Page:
Not once does the National Geographic cover story mention that there are many scientists who disagree. Nor does it talk about the hiatus in warming, about which the international weekly journal of science, Nature, reports: “Despite the continued increase in atmospheric greenhouse gas concentrations, the annual-mean global temperature has not risen in the twenty-first century.” Folger never mentions the record-breaking 2013 mild storm season—which was predicted to be “more active than normal” and is instead a “dud.” Or the fact that after an unusually cold Arctic summer, compared to the same time last year, ice has increased by 60 percent—bucking predictions that global warming would result in the disappearance of the ice cap by 2013. Those facts might undermine his premise.
After reading the cover story, John Clema, a geologist and a life member of the National Geographic Society, responds: “I continue to be disappointed by the lack of real science and the fear mongering on the side of the alarmist greenies. The ‘Rising Seas’ article ignores the geological fact that the planet is constantly changing. We are still in an interglacial period and warming has been happening for hundreds of years—yet National Geographic has chosen to use the fossil fuel/anti-human scare tactic.”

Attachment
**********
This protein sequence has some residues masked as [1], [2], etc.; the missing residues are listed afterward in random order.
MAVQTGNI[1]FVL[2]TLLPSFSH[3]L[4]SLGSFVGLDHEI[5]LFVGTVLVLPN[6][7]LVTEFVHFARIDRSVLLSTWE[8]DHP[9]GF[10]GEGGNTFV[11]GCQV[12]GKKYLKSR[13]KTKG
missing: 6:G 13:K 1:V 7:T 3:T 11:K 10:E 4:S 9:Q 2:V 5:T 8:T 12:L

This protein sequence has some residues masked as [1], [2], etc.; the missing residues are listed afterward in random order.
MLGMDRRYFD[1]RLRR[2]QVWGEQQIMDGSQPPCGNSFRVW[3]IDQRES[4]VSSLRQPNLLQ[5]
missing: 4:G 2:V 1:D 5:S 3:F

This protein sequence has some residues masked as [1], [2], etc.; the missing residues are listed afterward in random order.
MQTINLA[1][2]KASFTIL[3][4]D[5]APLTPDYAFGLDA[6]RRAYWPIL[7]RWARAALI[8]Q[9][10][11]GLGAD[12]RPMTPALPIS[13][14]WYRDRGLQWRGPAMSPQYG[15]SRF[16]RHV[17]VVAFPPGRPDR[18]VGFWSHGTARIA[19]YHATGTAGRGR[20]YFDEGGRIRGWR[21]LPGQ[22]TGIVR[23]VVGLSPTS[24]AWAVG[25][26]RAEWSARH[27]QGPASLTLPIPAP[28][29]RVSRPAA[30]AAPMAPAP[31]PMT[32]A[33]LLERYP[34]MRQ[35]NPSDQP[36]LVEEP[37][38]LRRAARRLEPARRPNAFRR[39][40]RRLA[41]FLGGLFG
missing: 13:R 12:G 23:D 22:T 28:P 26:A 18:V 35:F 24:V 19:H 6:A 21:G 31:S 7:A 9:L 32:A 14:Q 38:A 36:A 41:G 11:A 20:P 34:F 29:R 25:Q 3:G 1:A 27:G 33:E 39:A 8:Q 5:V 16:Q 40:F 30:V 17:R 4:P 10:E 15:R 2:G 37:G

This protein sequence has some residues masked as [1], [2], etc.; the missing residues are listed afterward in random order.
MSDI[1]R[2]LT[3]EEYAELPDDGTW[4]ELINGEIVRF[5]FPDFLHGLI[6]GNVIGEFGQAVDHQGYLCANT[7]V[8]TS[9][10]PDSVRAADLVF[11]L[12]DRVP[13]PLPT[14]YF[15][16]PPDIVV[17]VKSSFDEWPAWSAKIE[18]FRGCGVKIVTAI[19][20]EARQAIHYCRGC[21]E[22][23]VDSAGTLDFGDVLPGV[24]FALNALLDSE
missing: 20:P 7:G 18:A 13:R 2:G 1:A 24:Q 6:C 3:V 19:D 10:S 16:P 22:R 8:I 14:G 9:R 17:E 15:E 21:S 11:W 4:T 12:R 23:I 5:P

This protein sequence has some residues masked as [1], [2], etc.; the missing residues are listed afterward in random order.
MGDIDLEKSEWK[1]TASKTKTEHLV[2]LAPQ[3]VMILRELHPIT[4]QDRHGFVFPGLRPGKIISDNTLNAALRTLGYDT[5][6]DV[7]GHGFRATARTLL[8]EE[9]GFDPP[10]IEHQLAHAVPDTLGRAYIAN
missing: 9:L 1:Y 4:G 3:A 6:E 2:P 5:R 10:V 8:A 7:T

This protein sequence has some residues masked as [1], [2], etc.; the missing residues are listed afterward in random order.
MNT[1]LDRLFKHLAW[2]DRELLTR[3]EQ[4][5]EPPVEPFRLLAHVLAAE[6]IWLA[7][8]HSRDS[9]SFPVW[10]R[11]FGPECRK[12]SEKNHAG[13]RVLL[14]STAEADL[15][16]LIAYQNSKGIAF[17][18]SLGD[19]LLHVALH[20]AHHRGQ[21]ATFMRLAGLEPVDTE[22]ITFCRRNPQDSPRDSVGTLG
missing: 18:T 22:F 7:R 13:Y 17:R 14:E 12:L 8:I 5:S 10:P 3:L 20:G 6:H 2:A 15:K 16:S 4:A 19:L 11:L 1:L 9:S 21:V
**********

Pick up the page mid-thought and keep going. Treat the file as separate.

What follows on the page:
Folks like Folger and the editors at National Geographic want you to believe that it’s anthropogenic global warming and that big-oil is spreading lies when it is really agnotologic global whining—culturally induced ignorance or doubt, particularly the publication of inaccurate or misleading scientific data.
Author’s Note: Collaboratively written with Michael J. Economides, Ph.D.